Imperial College London > Talks@ee.imperial > COMMSP Seminar > Network Coding and Network Tomography

Network Coding and Network Tomography

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Network tomography seeks to infer internal link status parameters (such as delay) through end-to-end measurements at (external) boundary nodes. As can be expected, such approaches generically suffer from identifiability problems; i.e., inability to uniquely identify individual link status for many typical network topologies. Background results characterizing network identifiability under end-to-end probe will be first presented. We next introduce an innovative approach to tomography based on linear network coding at all internal nodes and provide sufficient conditions under which any logical network is guaranteed to be identifiable.

Typically, network monitoring seeks to identify the few (relative to total number of network edges) congested links at any instant. In the second part of this talk, we describe methods that exploit this inherent sparsity in the problem. We establish a connection between network tomography problem and binary compressed sensing using expander graphs to • provide conditions on the routing matrix of networks for which the network is k=1-identifiable. • derive upper-bounds on estimation error on link delay when network in 1-identifiable.


Sumit Roy (Fellow, IEEE ) received the B. Tech. degree from the Indian Institute of Technology (Kanpur) in 1983, and the M. S. and Ph. D. degrees from the University of California (Santa Barbara), all in Electrical Engineering in 1985 and 1988 respectively, as well as an M. A. in Statistics and Applied Probability in 1988. Presently he is Prof. of Electrical Engineering, Univ. of Washington where his research interests include analysis/design of wireless communication and sensor network systems. His recent research emphasis includes wireless LANs (802.11) and emerging 4G technologies, definition of multi-standard wireless inter-networking and cognitive radios, vehicular and underwater networks and sensor networking involving RFID technology. He spent 2001-03 on academic leave at Intel Wireless Technology Lab as a Senior Researcher engaged in systems architecture and standards development for ultra-wideband systems (Wireless PANs) and next generation high-speed wireless LANs. In 2008, he was Science Foundation of Ireland’s Walton Fellow on a sabbatical at University College, Dublin. His activities for the IEEE Communications Society (ComSoc) includes membership of several technical (Cognitive Networks, Communications Theory) and conference program committees. He currently serves on the Editorial Board for IEEE Trans. Communications, IEEE Intelligent Transportation Systems and the new IEEE Trans. Smart Grid. His IEEE Fellow award cites his contributions to ``cross-layer design approaches to global wireless standards”. He has engaged in professional service and global collaborations worldwide: having served on numerous external thesis committees (Canada, Israel, Thailand, HongKong), research collaborations with academic colleagues (Singapore, Korea, New Zealand) and service on national research panels and review boards (Ireland, HongKong, Qatar).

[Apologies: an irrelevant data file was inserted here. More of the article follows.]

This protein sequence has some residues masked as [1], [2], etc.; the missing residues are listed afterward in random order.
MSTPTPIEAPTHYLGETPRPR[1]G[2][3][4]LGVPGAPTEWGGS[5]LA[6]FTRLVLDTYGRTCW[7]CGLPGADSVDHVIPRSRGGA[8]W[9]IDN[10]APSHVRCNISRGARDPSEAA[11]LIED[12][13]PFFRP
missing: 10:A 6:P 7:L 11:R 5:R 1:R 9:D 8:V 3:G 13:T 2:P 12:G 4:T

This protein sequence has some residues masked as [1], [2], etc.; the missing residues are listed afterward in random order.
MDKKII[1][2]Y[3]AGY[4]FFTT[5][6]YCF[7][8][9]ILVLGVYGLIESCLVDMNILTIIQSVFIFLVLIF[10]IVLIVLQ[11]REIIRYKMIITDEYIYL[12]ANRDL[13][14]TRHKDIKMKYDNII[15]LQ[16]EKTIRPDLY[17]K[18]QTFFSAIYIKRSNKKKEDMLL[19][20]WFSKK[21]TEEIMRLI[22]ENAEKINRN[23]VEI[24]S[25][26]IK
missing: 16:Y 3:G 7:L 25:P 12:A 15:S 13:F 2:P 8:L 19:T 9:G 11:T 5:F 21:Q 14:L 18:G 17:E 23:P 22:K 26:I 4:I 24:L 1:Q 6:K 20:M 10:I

This talk is part of the COMMSP Seminar series.

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